Local Trees, Local Knowledge

Agricultural extension service helps identify plants in Alexandria

Kousa Dogwood fruit?

When I was young, my mother had a vegetable garden and we subscribed to our local extension service’s printed newsletter  that educated folks on soil conditions, pests and appropriate local varieties. The printed newsletter is long gone, but the agencies are just as helpful.

Case in point: My wife and I live adjacent to the George Washington Parkway, just south of Dyke Marsh,  which gives us the opportunity to observe the changing seasons through its diverse flora. Whether we are running, biking, or putting in our kayaks, there are hundreds of plant species greeting the eye. We are especially interested in the occasional shrub or tree that yields edible fruit.

During an evening walk about three weeks ago,  we noticed two fruit trees — one that appeared to bear crab apples and one that bore an interesting pinkish/yellowish fruit that  looked like something one might find in a Hispanic grocery store.

I picked a few fruits, along with their respective leaves and continued our evening walk along the river in perfect weather. When we got home, I uploaded photos of our finds and sent an inquiry to the local agricultural extension office in Fairfax, Virginia through their webpage http://offices.ext.vt.edu/fairfax/.  The good folks there got back to me in a day or two and helped me narrow down the possibilities. The photos I emailed to their specialist were low resolution, so we could not get a definite ID.  Turns out, we most likely did find crab apples and possibly the fruit of the Kousa Dogwood tree.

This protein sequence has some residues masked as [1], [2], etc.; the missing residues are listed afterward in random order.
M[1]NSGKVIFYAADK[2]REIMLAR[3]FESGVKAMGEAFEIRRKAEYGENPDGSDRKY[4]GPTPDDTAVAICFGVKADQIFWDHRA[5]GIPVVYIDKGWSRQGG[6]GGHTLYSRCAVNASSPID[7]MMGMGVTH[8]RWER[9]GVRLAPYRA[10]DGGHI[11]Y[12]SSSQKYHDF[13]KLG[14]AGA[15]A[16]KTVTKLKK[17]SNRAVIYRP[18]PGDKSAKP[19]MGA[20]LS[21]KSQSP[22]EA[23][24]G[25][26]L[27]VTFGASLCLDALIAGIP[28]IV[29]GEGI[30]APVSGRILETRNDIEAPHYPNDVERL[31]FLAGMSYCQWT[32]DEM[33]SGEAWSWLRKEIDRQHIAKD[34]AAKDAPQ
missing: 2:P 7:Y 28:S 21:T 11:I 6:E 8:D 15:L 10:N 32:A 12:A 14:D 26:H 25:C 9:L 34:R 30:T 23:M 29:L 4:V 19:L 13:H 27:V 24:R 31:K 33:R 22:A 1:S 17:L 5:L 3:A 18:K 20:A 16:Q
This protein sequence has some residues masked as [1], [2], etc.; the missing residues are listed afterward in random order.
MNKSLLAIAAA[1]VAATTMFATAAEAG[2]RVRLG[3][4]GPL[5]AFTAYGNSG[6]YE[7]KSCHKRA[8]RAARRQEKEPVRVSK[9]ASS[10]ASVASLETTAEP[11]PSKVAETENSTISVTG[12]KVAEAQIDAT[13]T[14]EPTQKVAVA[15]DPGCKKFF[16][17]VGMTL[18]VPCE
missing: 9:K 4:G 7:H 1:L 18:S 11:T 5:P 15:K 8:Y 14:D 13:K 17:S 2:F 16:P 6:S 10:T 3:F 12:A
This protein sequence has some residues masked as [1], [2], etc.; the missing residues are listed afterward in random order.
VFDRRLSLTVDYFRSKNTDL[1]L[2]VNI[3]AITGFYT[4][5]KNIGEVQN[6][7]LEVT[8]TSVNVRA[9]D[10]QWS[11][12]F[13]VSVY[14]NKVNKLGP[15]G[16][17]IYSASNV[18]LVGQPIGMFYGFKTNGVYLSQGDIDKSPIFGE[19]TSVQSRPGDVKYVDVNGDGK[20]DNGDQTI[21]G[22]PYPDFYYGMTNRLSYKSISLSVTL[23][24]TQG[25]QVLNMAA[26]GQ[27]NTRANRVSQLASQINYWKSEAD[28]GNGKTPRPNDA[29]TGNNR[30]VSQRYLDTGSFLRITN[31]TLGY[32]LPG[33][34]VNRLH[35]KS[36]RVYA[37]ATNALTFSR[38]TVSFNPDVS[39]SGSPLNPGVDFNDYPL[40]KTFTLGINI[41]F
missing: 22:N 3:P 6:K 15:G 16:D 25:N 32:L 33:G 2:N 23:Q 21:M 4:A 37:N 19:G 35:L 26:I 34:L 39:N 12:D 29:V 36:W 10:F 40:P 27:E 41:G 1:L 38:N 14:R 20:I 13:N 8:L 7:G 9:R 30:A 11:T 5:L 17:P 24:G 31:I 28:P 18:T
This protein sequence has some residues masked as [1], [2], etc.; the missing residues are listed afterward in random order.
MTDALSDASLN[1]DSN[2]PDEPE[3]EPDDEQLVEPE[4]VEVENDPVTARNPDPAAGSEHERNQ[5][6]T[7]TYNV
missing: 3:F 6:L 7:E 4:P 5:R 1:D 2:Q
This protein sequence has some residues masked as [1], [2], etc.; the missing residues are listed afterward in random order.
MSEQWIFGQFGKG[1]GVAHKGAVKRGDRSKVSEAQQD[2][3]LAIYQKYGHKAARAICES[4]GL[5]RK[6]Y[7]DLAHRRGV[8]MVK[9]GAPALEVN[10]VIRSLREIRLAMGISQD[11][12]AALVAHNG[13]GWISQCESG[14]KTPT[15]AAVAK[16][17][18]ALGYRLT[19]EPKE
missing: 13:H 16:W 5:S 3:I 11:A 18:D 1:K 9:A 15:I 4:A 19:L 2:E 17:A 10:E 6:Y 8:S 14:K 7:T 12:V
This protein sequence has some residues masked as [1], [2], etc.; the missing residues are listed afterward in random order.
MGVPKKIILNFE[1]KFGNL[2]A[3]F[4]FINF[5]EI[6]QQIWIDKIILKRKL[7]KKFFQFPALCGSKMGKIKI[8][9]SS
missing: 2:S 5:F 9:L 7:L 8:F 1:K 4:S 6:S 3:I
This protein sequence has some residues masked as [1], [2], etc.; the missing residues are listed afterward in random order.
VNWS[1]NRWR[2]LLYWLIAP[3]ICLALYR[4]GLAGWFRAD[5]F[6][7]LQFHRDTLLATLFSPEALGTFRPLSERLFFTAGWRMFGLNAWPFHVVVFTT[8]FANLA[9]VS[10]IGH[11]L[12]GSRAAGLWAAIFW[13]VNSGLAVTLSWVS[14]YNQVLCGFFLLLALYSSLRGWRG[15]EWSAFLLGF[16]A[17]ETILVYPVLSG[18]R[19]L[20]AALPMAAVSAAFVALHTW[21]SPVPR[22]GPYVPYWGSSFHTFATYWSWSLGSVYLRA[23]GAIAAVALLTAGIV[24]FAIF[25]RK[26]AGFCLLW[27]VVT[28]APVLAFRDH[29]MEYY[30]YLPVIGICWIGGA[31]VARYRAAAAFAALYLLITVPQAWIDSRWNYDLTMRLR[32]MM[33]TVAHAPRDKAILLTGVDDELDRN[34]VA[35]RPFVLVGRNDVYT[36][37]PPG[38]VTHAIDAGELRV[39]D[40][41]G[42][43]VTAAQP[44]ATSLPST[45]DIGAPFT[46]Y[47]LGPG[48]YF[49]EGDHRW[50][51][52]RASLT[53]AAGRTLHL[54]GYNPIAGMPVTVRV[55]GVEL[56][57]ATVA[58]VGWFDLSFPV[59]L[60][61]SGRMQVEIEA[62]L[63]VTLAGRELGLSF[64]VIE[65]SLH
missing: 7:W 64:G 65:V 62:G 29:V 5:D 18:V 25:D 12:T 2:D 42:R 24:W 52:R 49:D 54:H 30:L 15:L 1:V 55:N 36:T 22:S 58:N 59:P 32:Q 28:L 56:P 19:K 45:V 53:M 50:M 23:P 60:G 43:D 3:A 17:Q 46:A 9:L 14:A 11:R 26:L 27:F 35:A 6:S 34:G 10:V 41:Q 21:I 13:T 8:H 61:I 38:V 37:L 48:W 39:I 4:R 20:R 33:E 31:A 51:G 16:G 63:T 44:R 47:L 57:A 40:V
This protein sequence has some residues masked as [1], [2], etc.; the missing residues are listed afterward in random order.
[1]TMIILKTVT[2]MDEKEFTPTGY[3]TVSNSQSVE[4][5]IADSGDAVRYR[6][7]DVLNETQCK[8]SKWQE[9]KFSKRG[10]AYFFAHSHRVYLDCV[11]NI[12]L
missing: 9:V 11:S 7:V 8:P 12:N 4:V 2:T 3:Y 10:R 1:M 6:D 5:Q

The crab apples

Crab apple?

are edible (especially to deer, turkeys and grouse!) and while bitter, they can be boiled down and sweetened to make jams, jellies or ciders.  The Kousa Dogwood fruit— no guarantee this is a Kousa — are edible and have a melony/sweet taste.

One word of caution though, I was advised by the extension agent to get a confirmed identification of both plants before tucking in to a confection of their fruits. The agent suggested I submit the fruits to the Extention’s diagnostic laboratory or visit a local plant clinic hosted by  the Fairfax County Master Gardeners.

We probably won’t be going to out to harvest crab apples by the bushel anytime soon, but it was great fun getting to know area plants by tapping into the expert knowledge of our local extension office.

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